Hornet CV-8 Found on Pacific’s Floor

PaulAllen.com &nbsp&nbsp A research team on board the R/V Petrel discovered the wreckage of the USS Hornet CV-8 earlier this month. The team released this photo of one of the Hornet’s 12 five-inch naval guns that defended the ship from air attack. These guns could fire 16 to 20 rounds per minute. The Hornet CV-8 left the Alameda Naval Air Station on April 1, 1942, to carry out the Doolittle Raid. The Hornet was lost on Oct. 26, 1942, after sustaining heavy damage during the Battle of the Santa Cruz Islands.

Hornet CV-8 Found on Pacific’s Floor

Aircraft carrier left from Alameda, carried Doolittle Raid

Microsoft’s co-founder Paul Allen’s 250-foot research vessel, (R/V) Petrel, discovered the wreck of USS Hornet (CV-8), the predecessor to today’s Hornet (CV-12), some 17,500 feet below the surface of the South Pacific in late January. (“Researchers Discover Doolittle’s Hornet CV-8,” Feb. 14). Sadly the discovery took place some three months after Allen’s death. When R/V Petrel announced its 10-person team had located USS Hornet, it called the ship that launched the Doolittle Raid from Naval Air Station Alameda “one of the most important aircraft carriers in World War II history.”

“Paul Allen was particularly interested in historically significant and capital ships, so this mission and discovery honors his legacy,” Robert Kraft, R/V Petrel’s director of subsea operations, told the Smithsonian Institute.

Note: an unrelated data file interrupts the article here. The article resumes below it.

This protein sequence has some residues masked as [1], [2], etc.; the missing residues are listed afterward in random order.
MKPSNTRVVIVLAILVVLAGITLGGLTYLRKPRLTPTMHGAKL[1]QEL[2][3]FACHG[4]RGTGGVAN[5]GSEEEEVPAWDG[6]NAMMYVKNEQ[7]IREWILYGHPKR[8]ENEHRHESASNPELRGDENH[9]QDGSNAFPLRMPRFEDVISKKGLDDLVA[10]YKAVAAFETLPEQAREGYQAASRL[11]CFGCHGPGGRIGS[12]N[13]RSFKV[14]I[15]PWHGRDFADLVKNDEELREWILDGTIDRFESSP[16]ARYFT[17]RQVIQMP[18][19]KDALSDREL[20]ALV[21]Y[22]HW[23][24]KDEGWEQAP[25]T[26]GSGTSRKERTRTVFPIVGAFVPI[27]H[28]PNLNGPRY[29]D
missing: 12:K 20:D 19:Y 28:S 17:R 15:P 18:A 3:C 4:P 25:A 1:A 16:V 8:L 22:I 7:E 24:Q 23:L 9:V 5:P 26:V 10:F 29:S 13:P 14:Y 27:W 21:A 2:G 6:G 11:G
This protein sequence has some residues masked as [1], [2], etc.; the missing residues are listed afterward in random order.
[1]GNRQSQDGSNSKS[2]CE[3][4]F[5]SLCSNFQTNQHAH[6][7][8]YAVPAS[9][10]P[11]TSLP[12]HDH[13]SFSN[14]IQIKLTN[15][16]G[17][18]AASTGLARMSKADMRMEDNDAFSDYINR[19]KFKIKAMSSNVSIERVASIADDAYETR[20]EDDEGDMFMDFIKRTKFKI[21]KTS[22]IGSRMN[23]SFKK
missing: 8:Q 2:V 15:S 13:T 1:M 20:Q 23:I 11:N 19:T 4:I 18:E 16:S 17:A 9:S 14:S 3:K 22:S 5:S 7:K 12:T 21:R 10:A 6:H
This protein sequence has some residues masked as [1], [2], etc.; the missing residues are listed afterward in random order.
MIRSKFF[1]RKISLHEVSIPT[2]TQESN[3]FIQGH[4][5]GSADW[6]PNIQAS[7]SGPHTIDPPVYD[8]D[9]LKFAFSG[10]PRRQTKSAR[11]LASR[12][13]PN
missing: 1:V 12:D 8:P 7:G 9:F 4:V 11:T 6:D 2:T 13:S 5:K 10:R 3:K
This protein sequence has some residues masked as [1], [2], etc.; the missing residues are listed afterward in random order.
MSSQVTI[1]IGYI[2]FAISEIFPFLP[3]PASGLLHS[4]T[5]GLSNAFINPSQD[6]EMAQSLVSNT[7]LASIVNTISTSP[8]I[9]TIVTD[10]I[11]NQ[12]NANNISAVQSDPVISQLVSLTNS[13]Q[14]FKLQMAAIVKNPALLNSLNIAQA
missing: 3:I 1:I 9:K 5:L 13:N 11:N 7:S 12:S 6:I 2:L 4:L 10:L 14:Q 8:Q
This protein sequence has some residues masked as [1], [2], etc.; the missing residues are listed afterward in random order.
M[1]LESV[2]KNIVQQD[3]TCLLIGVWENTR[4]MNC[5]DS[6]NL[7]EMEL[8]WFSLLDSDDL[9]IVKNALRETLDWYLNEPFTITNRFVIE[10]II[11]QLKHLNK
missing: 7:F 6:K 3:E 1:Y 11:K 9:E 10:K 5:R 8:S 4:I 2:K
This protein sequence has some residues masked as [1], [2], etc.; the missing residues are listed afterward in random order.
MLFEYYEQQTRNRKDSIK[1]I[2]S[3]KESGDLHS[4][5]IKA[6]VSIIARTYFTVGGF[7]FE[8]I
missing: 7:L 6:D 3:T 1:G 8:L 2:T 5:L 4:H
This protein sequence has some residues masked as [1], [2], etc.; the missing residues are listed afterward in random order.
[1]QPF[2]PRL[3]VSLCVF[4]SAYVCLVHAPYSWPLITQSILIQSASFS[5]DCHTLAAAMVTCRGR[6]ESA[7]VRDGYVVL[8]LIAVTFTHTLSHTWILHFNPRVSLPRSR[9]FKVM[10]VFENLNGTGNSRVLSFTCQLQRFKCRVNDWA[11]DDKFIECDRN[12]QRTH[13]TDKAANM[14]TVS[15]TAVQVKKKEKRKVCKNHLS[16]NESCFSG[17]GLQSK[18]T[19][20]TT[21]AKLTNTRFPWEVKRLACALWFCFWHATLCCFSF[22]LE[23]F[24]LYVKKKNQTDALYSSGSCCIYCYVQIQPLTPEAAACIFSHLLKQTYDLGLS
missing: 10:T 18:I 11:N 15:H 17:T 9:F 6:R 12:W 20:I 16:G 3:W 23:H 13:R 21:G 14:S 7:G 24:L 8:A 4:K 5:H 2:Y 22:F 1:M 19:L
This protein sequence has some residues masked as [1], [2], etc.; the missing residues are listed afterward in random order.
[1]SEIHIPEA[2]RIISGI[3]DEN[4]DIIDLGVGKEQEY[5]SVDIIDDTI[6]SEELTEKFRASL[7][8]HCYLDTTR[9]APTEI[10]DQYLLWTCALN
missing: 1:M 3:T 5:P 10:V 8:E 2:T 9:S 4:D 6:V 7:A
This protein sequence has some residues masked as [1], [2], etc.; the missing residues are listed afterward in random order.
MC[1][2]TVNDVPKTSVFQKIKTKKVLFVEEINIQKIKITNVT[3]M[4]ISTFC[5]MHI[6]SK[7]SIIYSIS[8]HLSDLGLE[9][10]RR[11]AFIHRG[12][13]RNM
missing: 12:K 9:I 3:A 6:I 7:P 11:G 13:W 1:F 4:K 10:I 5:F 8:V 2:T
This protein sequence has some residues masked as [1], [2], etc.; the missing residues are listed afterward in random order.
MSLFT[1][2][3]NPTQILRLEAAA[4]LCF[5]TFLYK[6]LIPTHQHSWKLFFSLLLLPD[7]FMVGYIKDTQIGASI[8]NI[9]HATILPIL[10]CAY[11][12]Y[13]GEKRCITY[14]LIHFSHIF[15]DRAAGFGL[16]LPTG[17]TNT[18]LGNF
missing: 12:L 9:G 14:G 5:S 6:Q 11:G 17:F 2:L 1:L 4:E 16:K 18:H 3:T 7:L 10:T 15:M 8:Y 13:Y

R/V Petrel discovered USS Hornet during the first dive mission of its underwater vehicle. Video footage taken aboard the vehicle confirmed the discovery. Team members pieced together data from national and naval archives to locate the aircraft carrier. They also used official deck logs and action reports from other ships engaged in the Battle of Santa Cruz Islands, which USS Hornet was engaged in when the Japanese sunk the carrier in the early morning hours of Oct. 27, 1942. 

Three bombs, two torpedoes and two dive bombers on “suicide dives” on the morning of Oct. 26, 1942, helped bring USS Hornet to its end. When one of these planes hit the flight deck, the force of the crash imbedded the motor and cockpit into the flight deck, leaving a hole in the deck as a result of the crash and the detonation of one of the plane’s bombs. The second bomb was a dud and dropped to the gallery deck.

USS Hornet stands on the list of R/V Petrel’s discoveries that include: 

  • USS Indianapolis that delivered  world’s first operational atomic bomb to the island of Tinian on July 26, 1945. According to the Washington Post’s Kristina Phillips, the ship was on a super-secret mission to deliver the components for the “Little Boy” atomic bomb dropped a week later on Hiroshima, Japan
  • USS Lexington that the Japanese feared. They called the carrier a “ghost” ship because she confronted by the carrier after they thought it had been sunk. USS Lexington’s crew called the aircraft carrier “The Blue Ghost” to match the color of her camouflage scheme.

“We’ve located USS Lexington after she sank 76 years ago. R/V Petrel found the aircraft carrier and planes more than two miles below the Coral Sea near Australia,” Allen Tweeted on March 6, 2018.

  • USS Juneau teamed up with USS Hornet to form TF 61, which ferried fighter aircraft to Guadalcanal. The destroyer sailed with and fought alongside the USS Hornet during the Buin-Faisi-Tonolai Raid; and at the Battle of the Santa Cruz Islands. Allen lived to see R/V Petrel discover USS Juneau some 13,800 below the surface off the Solomon Islands. 
  • USS Helena, which the Japanese sunk on July 6, 1943, in the Battle of Kula Gulf. R/V Petrel discovered the St. Louis-class cruiser, resting on the floor of the New Georgia Sound off the coast of the Solomon Islands.

R/V Petrel is not disclosing the precise locations of any of these vessels to protect their underwater gravesites.